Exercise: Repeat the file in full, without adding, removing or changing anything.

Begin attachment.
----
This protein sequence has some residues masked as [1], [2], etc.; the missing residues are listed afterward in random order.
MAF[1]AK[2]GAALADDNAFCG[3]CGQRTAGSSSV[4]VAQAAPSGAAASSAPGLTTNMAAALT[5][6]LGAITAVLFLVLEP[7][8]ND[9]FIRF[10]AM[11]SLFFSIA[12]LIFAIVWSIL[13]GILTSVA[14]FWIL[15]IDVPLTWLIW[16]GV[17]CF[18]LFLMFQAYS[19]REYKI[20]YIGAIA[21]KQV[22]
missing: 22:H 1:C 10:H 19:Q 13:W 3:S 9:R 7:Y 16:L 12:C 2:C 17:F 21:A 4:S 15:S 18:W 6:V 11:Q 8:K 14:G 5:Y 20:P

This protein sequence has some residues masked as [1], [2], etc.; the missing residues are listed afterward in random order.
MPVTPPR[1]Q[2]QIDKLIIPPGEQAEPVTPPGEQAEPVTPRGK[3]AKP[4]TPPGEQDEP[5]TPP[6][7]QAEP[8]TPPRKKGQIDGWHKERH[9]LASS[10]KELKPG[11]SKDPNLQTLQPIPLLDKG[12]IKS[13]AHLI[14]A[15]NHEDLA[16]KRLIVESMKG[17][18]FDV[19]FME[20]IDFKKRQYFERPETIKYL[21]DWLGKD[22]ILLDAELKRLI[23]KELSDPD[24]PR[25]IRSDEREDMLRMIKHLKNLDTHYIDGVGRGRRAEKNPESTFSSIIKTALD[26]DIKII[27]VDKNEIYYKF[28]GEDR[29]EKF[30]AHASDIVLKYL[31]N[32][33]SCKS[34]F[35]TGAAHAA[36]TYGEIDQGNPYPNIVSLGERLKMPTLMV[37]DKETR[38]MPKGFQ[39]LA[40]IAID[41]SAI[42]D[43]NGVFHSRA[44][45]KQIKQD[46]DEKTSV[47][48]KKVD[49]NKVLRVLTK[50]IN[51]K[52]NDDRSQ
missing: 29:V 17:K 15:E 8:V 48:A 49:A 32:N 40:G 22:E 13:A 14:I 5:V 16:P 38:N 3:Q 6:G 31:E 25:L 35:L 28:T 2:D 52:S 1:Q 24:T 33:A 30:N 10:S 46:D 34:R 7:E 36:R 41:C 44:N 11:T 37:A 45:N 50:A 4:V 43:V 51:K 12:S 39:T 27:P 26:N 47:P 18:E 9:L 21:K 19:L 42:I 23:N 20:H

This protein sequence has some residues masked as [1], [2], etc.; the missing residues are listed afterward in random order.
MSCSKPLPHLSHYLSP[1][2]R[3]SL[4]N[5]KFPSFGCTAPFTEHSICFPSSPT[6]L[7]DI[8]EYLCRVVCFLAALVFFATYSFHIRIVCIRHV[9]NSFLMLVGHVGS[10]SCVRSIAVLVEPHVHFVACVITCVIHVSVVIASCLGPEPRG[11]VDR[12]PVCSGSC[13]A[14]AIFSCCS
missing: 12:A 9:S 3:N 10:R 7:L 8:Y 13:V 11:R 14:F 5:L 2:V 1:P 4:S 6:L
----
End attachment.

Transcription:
This protein sequence has some residues masked as [1], [2], etc.; the missing residues are listed afterward in random order.
MAF[1]AK[2]GAALADDNAFCG[3]CGQRTAGSSSV[4]VAQAAPSGAAASSAPGLTTNMAAALT[5][6]LGAITAVLFLVLEP[7][8]ND[9]FIRF[10]AM[11]SLFFSIA[12]LIFAIVWSIL[13]GILTSVA[14]FWIL[15]IDVPLTWLIW[16]GV[17]CF[18]LFLMFQAYS[19]REYKI[20]YIGAIA[21]KQV[22]
missing: 22:H 1:C 10:H 19:Q 13:W 3:S 9:R 7:Y 16:L 12:C 2:C 17:F 21:A 4:S 15:S 18:W 6:V 11:Q 8:K 14:G 5:Y 20:P

This protein sequence has some residues masked as [1], [2], etc.; the missing residues are listed afterward in random order.
MPVTPPR[1]Q[2]QIDKLIIPPGEQAEPVTPPGEQAEPVTPRGK[3]AKP[4]TPPGEQDEP[5]TPP[6][7]QAEP[8]TPPRKKGQIDGWHKERH[9]LASS[10]KELKPG[11]SKDPNLQTLQPIPLLDKG[12]IKS[13]AHLI[14]A[15]NHEDLA[16]KRLIVESMKG[17][18]FDV[19]FME[20]IDFKKRQYFERPETIKYL[21]DWLGKD[22]ILLDAELKRLI[23]KELSDPD[24]PR[25]IRSDEREDMLRMIKHLKNLDTHYIDGVGRGRRAEKNPESTFSSIIKTALD[26]DIKII[27]VDKNEIYYKF[28]GEDR[29]EKF[30]AHASDIVLKYL[31]N[32][33]SCKS[34]F[35]TGAAHAA[36]TYGEIDQGNPYPNIVSLGERLKMPTLMV[37]DKETR[38]MPKGFQ[39]LA[40]IAID[41]SAI[42]D[43]NGVFHSRA[44][45]KQIKQD[46]DEKTSV[47][48]KKVD[49]NKVLRVLTK[50]IN[51]K[52]NDDRSQ
missing: 29:V 17:K 15:E 8:V 48:A 49:A 32:N 40:G 22:E 13:A 14:I 5:V 16:P 38:N 3:Q 6:G 31:E 25:L 35:L 28:T 2:D 52:S 1:Q 24:T 33:A 30:N 10:S 46:D 34:R 7:E 36:R 41:C 44:N 11:T 37:A 45:N 50:A 4:V 43:V 51:K 12:S 39:T 27:P 26:N 47:P 18:E 9:L 21:K 19:L 42:I 23:N 20:H

This protein sequence has some residues masked as [1], [2], etc.; the missing residues are listed afterward in random order.
MSCSKPLPHLSHYLSP[1][2]R[3]SL[4]N[5]KFPSFGCTAPFTEHSICFPSSPT[6]L[7]DI[8]EYLCRVVCFLAALVFFATYSFHIRIVCIRHV[9]NSFLMLVGHVGS[10]SCVRSIAVLVEPHVHFVACVITCVIHVSVVIASCLGPEPRG[11]VDR[12]PVCSGSC[13]A[14]AIFSCCS
missing: 12:A 9:S 3:N 10:R 7:L 8:Y 13:V 11:R 14:F 5:L 2:V 1:P 4:S 6:L